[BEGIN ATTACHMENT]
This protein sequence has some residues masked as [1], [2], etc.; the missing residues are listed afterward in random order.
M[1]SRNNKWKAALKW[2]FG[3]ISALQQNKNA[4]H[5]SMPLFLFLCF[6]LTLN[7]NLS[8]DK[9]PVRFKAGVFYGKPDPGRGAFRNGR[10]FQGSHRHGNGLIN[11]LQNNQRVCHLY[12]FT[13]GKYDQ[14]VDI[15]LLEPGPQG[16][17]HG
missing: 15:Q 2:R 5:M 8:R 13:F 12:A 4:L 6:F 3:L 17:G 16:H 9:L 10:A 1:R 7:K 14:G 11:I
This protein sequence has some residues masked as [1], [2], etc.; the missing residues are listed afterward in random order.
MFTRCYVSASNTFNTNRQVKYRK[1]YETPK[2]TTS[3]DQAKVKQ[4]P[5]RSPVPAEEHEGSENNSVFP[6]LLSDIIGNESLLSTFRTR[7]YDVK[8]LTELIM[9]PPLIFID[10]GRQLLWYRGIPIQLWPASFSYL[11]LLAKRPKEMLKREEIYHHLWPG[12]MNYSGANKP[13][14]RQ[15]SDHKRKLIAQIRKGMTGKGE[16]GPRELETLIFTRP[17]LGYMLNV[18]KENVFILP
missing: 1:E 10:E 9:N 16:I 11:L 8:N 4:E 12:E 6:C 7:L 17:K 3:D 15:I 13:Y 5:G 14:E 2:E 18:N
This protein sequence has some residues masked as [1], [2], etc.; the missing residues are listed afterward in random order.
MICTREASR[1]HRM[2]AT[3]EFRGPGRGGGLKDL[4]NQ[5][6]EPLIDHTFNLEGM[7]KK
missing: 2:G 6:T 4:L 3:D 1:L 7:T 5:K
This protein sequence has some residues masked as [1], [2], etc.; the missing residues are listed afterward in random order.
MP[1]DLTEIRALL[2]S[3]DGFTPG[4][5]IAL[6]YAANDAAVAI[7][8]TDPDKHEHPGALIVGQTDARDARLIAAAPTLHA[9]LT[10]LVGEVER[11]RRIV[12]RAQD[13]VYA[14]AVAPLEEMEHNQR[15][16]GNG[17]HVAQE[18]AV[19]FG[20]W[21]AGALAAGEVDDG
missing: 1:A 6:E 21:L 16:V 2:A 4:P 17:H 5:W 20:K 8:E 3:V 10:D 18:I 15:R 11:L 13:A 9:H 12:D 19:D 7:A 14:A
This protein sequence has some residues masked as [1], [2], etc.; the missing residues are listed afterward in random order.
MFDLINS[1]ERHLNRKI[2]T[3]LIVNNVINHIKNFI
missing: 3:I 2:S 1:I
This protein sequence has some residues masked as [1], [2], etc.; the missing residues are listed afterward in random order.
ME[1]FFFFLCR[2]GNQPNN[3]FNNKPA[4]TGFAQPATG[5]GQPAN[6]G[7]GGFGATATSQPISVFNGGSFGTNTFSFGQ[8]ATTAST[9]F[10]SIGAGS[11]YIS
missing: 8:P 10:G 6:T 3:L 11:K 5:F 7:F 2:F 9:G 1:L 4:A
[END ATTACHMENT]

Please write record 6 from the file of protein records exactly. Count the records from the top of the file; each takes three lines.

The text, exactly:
This protein sequence has some residues masked as [1], [2], etc.; the missing residues are listed afterward in random order.
ME[1]FFFFLCR[2]GNQPNN[3]FNNKPA[4]TGFAQPATG[5]GQPAN[6]G[7]GGFGATATSQPISVFNGGSFGTNTFSFGQ[8]ATTAST[9]F[10]SIGAGS[11]YIS
missing: 8:P 10:G 6:T 3:L 11:K 5:F 7:F 2:F 9:G 1:L 4:A